Digital Campaigning Takeaways from the 2022 Midterms

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As we look toward next year, media strategists across the country are analyzing what worked most effectively in the Midterms — and how those learnings shape plans for 2023 and beyond. 

Our team is no different: and we’re looking back to help pinpoint what worked best in moving effective digital messaging to voters. And these takeaways aren’t just for campaigns with large media budgets — they can be applied to move powerful messages for candidates from the school board to the city council.

Creative refreshes kept messaging engaging

As political money flooded the market (nearly $17 billion was spent across campaigns this year) voters saw no shortage of political messaging. Stand-out campaigns were able to keep voters engaged by refreshing ad versions often to avoid creative burnout. While creative production is often one of the most cost-prohibitive elements of an effective strategy — 2022 saw candidates using low-cost creative tactics, such as direct-to-camera videos filmed on a smartphone or graphics created with no-cost template builders such as Canva or our SpeakEasy creative suite, to expand production capacity.

Expanding channel choices helped fight reach challenges

Impactful campaigns reached voters across many channels — from organic social, to direct mail, to digital channels. One of the biggest wins we saw in digital was campaigns of budget all sizes using targeted digital video to reach their audience. This included buys on Youtube, list-targeted pre-roll, Hulu, and across the Connected TV/OTT ecosystem. This multi-channel tactic helps fight a fundamental campaign challenge: not all voters are in one place. For example, some likely school board voters may spend hours on Youtube watching travel videos, while others may wind down every night watching movies on their Roku TV.  Allocating media budgets across channels helps ensure that crucial voters don’t miss your message.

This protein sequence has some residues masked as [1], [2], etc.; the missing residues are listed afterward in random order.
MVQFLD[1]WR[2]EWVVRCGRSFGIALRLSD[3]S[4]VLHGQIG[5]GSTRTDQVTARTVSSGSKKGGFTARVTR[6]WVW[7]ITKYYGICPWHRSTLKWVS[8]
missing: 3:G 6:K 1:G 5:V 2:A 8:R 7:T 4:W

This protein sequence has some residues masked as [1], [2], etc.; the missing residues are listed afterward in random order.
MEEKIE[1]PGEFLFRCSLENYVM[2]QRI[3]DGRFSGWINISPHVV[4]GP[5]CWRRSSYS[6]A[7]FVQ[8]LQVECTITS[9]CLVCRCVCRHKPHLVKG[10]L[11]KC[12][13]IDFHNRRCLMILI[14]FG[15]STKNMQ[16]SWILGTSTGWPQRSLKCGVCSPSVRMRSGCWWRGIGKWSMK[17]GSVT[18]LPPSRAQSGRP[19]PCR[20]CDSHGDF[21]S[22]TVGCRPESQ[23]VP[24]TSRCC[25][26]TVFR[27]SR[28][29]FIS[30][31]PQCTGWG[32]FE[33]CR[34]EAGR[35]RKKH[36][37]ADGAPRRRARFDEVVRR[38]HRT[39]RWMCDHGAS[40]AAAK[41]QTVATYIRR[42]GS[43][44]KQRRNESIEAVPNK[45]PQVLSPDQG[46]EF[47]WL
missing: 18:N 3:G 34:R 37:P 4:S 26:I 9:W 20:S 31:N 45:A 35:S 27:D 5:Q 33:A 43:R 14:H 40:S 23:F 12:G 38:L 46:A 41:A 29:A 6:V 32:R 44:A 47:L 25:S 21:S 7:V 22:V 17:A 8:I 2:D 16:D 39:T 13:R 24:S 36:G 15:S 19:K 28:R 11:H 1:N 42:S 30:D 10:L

Campaigns thought critically about brand safety

Brand and campaign safety has continued to be top of mind for political media buyers this cycle. In addition to blocking 18+ content and hyper-partisan news  — campaigns also considered the question of “brand suitability,” or what types of media and content were specifically appropriate for their programs. For example, while a local Democratic political campaign targeting adults 55+ would want to avoid showing up on Breitbart, they would also likely want to avoid wasting ad dollars on a G-rated Youtube channel primarily watched by young children. Or an initiative focused on increasing voter registration in the 18-22 demographic might be highly interested in targeting video game content and streaming platforms. Content matters — and just because a channel is brand safe, doesn’t necessarily mean it’s the most impactful place for ad dollars.

They planned for digital inventory to tighten 

Especially with a late election date this cycle, digital inventory continued to tighten as the political season and the holiday shopping season intersected. Media firms such as ours helped our clients prepare for this challenge by securing direct buys with media publishers and leveraging strong relationships with Demand Side Platforms. Campaigns also planned for CPMs (cost per thousand impressions) to rise as early voting and GOTV weekend approached by creating dynamic media budgets that held back spending specifically for these high-volume media windows.

And they didn’t forget about mail!

While the focus here is on digital, successful campaigns spoke to voters across channels — and that includes in their mailboxes! Impactful mail programs were authentic, targeted, and spoke to voters with clear information. While digital is a powerful tool, it doesn’t reach all voters, especially those in areas with traditionally lower internet usage. 

Interested in learning more about how SpeakEasy can power your 2023 and 2024 ad programs? Please get in touch with us below — we’d love to hear from you!

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